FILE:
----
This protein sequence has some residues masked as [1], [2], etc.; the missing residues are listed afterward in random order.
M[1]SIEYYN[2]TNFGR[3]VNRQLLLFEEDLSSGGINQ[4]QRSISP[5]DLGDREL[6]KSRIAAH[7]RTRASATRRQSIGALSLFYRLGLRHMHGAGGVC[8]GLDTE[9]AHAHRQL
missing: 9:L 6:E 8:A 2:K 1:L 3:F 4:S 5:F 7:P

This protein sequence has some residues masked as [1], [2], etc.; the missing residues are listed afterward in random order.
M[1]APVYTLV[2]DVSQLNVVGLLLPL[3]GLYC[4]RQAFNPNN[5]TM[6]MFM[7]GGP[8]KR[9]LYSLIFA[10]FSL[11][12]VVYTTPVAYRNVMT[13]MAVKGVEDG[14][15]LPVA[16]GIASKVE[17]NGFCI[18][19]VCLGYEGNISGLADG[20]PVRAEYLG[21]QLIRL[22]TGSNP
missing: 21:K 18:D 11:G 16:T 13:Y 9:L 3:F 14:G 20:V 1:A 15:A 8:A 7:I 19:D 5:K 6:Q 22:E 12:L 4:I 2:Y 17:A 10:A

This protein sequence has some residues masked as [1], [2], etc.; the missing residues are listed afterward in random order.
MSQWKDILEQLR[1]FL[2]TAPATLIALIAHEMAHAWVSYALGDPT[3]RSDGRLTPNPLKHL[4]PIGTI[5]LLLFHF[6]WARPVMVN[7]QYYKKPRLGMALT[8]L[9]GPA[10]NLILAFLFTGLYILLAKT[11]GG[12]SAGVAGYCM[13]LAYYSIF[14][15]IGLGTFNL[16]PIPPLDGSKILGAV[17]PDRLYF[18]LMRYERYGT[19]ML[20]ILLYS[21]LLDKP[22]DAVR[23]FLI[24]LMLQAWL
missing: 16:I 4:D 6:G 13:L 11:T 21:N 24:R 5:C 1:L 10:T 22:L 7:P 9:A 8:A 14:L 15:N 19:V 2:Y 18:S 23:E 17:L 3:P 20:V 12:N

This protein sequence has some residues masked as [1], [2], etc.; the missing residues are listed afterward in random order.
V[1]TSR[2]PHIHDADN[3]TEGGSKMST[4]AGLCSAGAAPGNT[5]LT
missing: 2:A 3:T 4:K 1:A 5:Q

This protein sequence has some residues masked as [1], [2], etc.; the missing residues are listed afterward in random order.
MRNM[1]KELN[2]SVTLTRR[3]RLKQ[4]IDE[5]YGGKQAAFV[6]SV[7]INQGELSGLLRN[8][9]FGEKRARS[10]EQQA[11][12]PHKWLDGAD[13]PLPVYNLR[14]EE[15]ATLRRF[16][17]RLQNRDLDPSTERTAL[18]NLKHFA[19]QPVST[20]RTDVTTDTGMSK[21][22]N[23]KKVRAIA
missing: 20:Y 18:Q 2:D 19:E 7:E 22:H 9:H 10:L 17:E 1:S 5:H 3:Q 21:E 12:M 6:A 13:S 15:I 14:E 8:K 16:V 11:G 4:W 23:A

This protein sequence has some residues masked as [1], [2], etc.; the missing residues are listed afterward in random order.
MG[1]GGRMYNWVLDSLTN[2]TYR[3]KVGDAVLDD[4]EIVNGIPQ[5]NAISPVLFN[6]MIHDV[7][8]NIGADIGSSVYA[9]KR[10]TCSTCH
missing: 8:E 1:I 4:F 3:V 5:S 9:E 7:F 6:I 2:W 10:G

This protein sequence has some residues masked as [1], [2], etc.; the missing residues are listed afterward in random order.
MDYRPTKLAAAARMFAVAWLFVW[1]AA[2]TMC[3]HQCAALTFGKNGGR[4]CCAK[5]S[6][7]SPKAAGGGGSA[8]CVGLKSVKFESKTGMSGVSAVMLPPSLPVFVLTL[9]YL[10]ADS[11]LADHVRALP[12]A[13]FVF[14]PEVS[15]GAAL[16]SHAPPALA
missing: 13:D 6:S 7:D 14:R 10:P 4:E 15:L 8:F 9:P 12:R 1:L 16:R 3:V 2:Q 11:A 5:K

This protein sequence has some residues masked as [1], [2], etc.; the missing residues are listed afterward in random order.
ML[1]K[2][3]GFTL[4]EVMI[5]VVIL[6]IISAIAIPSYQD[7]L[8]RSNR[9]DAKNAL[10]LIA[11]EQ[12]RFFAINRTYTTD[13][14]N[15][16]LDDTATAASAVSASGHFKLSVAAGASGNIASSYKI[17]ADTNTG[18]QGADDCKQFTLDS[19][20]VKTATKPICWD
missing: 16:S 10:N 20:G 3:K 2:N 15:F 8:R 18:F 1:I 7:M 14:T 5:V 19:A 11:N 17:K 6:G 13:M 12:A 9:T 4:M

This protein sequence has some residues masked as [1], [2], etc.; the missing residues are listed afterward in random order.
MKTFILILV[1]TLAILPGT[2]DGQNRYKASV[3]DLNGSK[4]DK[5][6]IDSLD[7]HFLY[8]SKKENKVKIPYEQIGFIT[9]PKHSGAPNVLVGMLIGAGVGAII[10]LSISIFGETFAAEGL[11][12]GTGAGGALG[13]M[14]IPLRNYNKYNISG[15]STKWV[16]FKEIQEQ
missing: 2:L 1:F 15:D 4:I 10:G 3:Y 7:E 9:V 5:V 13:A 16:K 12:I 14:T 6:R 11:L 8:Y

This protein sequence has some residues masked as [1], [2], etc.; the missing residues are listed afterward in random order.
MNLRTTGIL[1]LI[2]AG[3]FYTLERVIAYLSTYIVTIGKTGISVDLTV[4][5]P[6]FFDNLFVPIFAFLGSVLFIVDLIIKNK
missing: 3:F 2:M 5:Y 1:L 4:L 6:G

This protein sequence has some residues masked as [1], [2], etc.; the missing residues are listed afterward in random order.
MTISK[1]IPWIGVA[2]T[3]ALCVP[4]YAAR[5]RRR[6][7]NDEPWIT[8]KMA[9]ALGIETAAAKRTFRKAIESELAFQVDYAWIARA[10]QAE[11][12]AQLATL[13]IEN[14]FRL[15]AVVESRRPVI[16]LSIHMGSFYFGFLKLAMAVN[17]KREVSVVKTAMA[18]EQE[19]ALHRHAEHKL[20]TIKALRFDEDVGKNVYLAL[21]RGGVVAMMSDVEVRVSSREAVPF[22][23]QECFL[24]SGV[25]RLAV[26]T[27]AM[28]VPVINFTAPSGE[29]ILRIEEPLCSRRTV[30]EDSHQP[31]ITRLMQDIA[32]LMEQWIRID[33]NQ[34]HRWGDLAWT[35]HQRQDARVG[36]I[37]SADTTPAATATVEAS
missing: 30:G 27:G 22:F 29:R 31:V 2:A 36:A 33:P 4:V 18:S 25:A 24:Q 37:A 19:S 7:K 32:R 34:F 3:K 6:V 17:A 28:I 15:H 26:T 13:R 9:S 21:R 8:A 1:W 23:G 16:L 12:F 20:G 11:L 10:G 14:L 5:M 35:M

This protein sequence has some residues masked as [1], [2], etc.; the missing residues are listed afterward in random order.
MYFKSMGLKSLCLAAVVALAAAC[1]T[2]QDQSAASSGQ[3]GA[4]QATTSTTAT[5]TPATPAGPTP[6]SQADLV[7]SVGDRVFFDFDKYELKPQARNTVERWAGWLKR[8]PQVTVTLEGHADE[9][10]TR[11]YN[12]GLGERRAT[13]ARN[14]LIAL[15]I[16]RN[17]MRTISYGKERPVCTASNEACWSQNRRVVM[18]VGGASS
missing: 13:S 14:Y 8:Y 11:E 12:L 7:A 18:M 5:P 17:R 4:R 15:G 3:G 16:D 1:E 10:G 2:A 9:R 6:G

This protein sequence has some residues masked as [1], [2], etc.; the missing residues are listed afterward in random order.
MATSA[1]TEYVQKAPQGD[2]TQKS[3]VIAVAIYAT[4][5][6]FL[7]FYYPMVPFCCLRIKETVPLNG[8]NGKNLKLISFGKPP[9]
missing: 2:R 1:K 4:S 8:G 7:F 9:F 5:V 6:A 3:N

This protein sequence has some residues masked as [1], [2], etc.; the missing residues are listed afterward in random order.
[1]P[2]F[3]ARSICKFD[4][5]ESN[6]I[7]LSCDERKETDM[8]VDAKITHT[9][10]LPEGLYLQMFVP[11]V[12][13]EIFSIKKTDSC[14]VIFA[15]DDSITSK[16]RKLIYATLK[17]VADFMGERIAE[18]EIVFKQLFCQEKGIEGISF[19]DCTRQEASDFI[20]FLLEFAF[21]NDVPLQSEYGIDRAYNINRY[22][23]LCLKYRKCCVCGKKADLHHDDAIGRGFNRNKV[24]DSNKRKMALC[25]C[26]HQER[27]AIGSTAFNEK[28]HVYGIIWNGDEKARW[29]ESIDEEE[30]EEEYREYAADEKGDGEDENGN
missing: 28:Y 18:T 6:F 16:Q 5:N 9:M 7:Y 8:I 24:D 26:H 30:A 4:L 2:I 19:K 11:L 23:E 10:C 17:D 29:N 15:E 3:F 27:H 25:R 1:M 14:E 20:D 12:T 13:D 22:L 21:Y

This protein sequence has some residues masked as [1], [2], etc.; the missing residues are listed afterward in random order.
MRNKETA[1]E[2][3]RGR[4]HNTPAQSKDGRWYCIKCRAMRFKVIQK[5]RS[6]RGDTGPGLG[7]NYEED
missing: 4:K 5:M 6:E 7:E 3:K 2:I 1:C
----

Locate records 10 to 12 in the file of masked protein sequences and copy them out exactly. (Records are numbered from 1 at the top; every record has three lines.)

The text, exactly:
This protein sequence has some residues masked as [1], [2], etc.; the missing residues are listed afterward in random order.
MNLRTTGIL[1]LI[2]AG[3]FYTLERVIAYLSTYIVTIGKTGISVDLTV[4][5]P[6]FFDNLFVPIFAFLGSVLFIVDLIIKNK
missing: 3:F 2:M 5:Y 1:L 4:L 6:G

This protein sequence has some residues masked as [1], [2], etc.; the missing residues are listed afterward in random order.
MTISK[1]IPWIGVA[2]T[3]ALCVP[4]YAAR[5]RRR[6][7]NDEPWIT[8]KMA[9]ALGIETAAAKRTFRKAIESELAFQVDYAWIARA[10]QAE[11][12]AQLATL[13]IEN[14]FRL[15]AVVESRRPVI[16]LSIHMGSFYFGFLKLAMAVN[17]KREVSVVKTAMA[18]EQE[19]ALHRHAEHKL[20]TIKALRFDEDVGKNVYLAL[21]RGGVVAMMSDVEVRVSSREAVPF[22][23]QECFL[24]SGV[25]RLAV[26]T[27]AM[28]VPVINFTAPSGE[29]ILRIEEPLCSRRTV[30]EDSHQP[31]ITRLMQDIA[32]LMEQWIRID[33]NQ[34]HRWGDLAWT[35]HQRQDARVG[36]I[37]SADTTPAATATVEAS
missing: 30:G 27:G 22:F 29:R 31:V 2:A 36:A 33:P 4:V 18:S 25:A 24:Q 37:A 19:S 7:K 32:R 34:F 3:K 6:V 17:A 28:I 15:H 26:T 13:R 9:S 21:R 8:A 1:W 23:G 16:L 12:F 20:G 11:L 10:G 14:L 5:M 35:M

This protein sequence has some residues masked as [1], [2], etc.; the missing residues are listed afterward in random order.
MYFKSMGLKSLCLAAVVALAAAC[1]T[2]QDQSAASSGQ[3]GA[4]QATTSTTAT[5]TPATPAGPTP[6]SQADLV[7]SVGDRVFFDFDKYELKPQARNTVERWAGWLKR[8]PQVTVTLEGHADE[9][10]TR[11]YN[12]GLGERRAT[13]ARN[14]LIAL[15]I[16]RN[17]MRTISYGKERPVCTASNEACWSQNRRVVM[18]VGGASS
missing: 13:S 14:Y 8:Y 11:E 12:L 7:A 18:M 5:P 17:R 4:R 15:G 3:G 16:D 1:E 10:G 2:A 9:R 6:G